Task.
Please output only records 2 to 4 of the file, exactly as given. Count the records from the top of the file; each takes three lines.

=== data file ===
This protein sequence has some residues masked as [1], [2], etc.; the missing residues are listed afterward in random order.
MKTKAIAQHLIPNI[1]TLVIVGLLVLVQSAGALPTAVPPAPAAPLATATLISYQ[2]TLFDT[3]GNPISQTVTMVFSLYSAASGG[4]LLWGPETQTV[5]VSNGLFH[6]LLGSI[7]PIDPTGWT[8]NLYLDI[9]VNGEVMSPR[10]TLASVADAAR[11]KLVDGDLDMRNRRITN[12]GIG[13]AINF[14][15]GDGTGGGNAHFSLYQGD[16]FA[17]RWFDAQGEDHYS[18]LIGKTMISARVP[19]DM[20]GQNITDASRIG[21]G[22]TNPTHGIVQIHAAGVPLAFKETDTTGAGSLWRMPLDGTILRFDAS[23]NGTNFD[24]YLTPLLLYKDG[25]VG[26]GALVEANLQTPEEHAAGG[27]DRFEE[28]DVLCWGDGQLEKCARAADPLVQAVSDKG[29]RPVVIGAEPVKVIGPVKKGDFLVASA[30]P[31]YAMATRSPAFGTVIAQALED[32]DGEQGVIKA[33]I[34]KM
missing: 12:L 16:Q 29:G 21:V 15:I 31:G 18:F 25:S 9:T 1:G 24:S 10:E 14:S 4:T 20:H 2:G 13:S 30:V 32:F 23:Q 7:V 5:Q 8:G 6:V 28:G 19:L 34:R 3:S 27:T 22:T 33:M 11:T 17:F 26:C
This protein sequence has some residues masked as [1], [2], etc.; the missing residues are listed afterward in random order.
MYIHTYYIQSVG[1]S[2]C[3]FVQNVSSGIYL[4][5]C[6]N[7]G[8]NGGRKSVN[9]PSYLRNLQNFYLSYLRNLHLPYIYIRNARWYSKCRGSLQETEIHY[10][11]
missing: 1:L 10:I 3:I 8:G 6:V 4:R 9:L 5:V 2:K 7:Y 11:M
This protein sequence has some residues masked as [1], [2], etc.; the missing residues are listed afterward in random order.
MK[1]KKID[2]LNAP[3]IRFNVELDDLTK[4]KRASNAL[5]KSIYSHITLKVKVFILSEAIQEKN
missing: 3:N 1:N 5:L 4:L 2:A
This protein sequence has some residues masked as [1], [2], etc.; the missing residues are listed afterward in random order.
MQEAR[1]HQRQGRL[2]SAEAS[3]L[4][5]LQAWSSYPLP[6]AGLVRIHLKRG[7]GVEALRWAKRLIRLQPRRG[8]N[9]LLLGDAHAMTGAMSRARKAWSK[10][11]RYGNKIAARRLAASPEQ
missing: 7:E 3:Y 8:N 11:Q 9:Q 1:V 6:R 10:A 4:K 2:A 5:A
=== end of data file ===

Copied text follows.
This protein sequence has some residues masked as [1], [2], etc.; the missing residues are listed afterward in random order.
MYIHTYYIQSVG[1]S[2]C[3]FVQNVSSGIYL[4][5]C[6]N[7]G[8]NGGRKSVN[9]PSYLRNLQNFYLSYLRNLHLPYIYIRNARWYSKCRGSLQETEIHY[10][11]
missing: 1:L 10:I 3:I 8:G 6:V 4:R 9:L 5:V 2:K 7:Y 11:M
This protein sequence has some residues masked as [1], [2], etc.; the missing residues are listed afterward in random order.
MK[1]KKID[2]LNAP[3]IRFNVELDDLTK[4]KRASNAL[5]KSIYSHITLKVKVFILSEAIQEKN
missing: 3:N 1:N 5:L 4:L 2:A
This protein sequence has some residues masked as [1], [2], etc.; the missing residues are listed afterward in random order.
MQEAR[1]HQRQGRL[2]SAEAS[3]L[4][5]LQAWSSYPLP[6]AGLVRIHLKRG[7]GVEALRWAKRLIRLQPRRG[8]N[9]LLLGDAHAMTGAMSRARKAWSK[10][11]RYGNKIAARRLAASPEQ
missing: 7:E 3:Y 8:N 11:Q 9:Q 1:V 6:R 10:A 4:K 2:A 5:A